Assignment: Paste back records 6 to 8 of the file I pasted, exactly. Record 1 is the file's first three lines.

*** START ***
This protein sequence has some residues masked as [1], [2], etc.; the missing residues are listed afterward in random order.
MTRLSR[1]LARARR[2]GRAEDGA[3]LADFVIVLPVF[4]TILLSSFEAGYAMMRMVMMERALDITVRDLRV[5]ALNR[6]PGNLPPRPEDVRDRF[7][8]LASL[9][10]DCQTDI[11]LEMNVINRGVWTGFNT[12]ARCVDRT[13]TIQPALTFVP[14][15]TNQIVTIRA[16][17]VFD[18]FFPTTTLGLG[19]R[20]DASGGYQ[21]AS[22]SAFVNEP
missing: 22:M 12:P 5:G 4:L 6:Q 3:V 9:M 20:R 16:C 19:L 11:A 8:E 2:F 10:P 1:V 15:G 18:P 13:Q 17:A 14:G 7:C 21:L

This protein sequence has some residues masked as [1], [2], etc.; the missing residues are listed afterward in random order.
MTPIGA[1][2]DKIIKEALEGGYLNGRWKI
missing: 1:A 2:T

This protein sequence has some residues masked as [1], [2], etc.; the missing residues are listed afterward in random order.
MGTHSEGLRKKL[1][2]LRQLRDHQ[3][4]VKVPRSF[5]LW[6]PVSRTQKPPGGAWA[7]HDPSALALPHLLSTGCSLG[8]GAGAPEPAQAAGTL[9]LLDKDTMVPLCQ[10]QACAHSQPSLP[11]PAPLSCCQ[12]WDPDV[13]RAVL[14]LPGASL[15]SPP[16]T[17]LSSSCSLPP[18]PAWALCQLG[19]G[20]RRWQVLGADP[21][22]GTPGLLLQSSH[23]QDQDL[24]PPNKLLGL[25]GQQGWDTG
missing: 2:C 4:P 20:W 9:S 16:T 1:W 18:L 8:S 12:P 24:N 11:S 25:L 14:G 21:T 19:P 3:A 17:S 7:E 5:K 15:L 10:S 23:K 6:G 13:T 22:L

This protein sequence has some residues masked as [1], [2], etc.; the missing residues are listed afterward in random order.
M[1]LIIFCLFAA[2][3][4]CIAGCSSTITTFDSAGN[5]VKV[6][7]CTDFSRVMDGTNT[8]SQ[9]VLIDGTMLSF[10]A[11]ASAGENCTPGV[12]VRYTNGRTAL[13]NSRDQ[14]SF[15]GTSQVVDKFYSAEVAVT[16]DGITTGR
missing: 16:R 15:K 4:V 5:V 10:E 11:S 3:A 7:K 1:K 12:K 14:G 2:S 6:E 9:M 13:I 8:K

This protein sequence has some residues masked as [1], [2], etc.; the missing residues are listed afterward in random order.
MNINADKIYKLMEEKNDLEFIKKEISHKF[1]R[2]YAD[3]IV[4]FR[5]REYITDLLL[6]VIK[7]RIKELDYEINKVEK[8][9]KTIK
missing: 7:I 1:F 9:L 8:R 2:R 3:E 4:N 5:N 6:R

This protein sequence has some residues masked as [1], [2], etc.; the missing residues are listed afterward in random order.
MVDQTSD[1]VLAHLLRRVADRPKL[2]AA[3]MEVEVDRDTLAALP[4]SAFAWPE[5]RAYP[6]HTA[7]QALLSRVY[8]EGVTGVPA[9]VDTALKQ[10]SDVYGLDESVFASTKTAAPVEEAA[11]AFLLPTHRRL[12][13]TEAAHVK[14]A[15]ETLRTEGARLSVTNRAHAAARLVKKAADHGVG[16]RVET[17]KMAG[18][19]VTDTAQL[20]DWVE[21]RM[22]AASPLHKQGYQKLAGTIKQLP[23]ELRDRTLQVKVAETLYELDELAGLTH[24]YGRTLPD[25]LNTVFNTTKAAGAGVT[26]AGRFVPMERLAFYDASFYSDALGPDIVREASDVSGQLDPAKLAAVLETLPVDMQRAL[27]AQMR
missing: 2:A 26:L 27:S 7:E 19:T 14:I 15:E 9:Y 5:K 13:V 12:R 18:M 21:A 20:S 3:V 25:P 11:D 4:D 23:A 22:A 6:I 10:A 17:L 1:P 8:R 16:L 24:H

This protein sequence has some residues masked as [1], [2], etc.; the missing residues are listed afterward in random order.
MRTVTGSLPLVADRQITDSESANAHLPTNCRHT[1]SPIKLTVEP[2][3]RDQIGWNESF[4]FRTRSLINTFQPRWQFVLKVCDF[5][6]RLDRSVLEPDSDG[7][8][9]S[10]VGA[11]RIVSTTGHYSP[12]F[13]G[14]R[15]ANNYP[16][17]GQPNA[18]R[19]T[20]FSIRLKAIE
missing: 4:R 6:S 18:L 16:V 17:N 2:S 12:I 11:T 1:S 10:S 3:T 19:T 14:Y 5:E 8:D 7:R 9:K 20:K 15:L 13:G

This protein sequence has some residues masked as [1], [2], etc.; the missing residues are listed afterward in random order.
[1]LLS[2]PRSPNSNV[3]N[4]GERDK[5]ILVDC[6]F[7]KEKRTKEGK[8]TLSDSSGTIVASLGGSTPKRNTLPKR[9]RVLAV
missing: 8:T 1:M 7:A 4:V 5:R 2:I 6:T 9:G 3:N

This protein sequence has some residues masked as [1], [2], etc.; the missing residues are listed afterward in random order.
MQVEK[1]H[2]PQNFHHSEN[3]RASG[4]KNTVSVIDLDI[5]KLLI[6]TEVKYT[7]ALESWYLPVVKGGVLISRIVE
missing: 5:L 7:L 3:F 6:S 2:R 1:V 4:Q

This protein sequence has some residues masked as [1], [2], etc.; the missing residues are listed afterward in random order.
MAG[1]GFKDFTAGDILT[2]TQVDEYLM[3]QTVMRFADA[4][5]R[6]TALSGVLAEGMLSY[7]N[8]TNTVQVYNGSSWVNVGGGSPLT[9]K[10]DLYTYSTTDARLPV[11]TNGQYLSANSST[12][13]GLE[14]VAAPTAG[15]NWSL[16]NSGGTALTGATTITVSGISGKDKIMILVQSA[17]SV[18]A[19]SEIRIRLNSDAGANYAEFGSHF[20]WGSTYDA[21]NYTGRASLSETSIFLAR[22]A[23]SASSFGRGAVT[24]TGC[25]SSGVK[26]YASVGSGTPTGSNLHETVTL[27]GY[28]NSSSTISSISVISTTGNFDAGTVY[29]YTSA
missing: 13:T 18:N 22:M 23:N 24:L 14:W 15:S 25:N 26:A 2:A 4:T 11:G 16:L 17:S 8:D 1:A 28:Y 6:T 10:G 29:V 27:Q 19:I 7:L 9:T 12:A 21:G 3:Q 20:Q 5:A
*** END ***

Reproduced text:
This protein sequence has some residues masked as [1], [2], etc.; the missing residues are listed afterward in random order.
MVDQTSD[1]VLAHLLRRVADRPKL[2]AA[3]MEVEVDRDTLAALP[4]SAFAWPE[5]RAYP[6]HTA[7]QALLSRVY[8]EGVTGVPA[9]VDTALKQ[10]SDVYGLDESVFASTKTAAPVEEAA[11]AFLLPTHRRL[12][13]TEAAHVK[14]A[15]ETLRTEGARLSVTNRAHAAARLVKKAADHGVG[16]RVET[17]KMAG[18][19]VTDTAQL[20]DWVE[21]RM[22]AASPLHKQGYQKLAGTIKQLP[23]ELRDRTLQVKVAETLYELDELAGLTH[24]YGRTLPD[25]LNTVFNTTKAAGAGVT[26]AGRFVPMERLAFYDASFYSDALGPDIVREASDVSGQLDPAKLAAVLETLPVDMQRAL[27]AQMR
missing: 2:A 26:L 27:S 7:E 19:T 14:I 15:E 9:Y 5:K 13:V 12:R 18:M 21:A 20:S 3:V 25:P 11:D 4:D 23:A 22:A 6:I 10:A 17:L 1:P 8:R 16:L 24:H

This protein sequence has some residues masked as [1], [2], etc.; the missing residues are listed afterward in random order.
MRTVTGSLPLVADRQITDSESANAHLPTNCRHT[1]SPIKLTVEP[2][3]RDQIGWNESF[4]FRTRSLINTFQPRWQFVLKVCDF[5][6]RLDRSVLEPDSDG[7][8][9]S[10]VGA[11]RIVSTTGHYSP[12]F[13]G[14]R[15]ANNYP[16][17]GQPNA[18]R[19]T[20]FSIRLKAIE
missing: 4:R 6:S 18:L 16:V 17:N 2:S 12:I 11:T 1:S 10:S 3:T 19:T 14:Y 5:E 8:D 7:R 9:K 20:K 15:L 13:G

This protein sequence has some residues masked as [1], [2], etc.; the missing residues are listed afterward in random order.
[1]LLS[2]PRSPNSNV[3]N[4]GERDK[5]ILVDC[6]F[7]KEKRTKEGK[8]TLSDSSGTIVASLGGSTPKRNTLPKR[9]RVLAV
missing: 8:T 1:M 7:A 4:V 5:R 2:I 6:T 9:G 3:N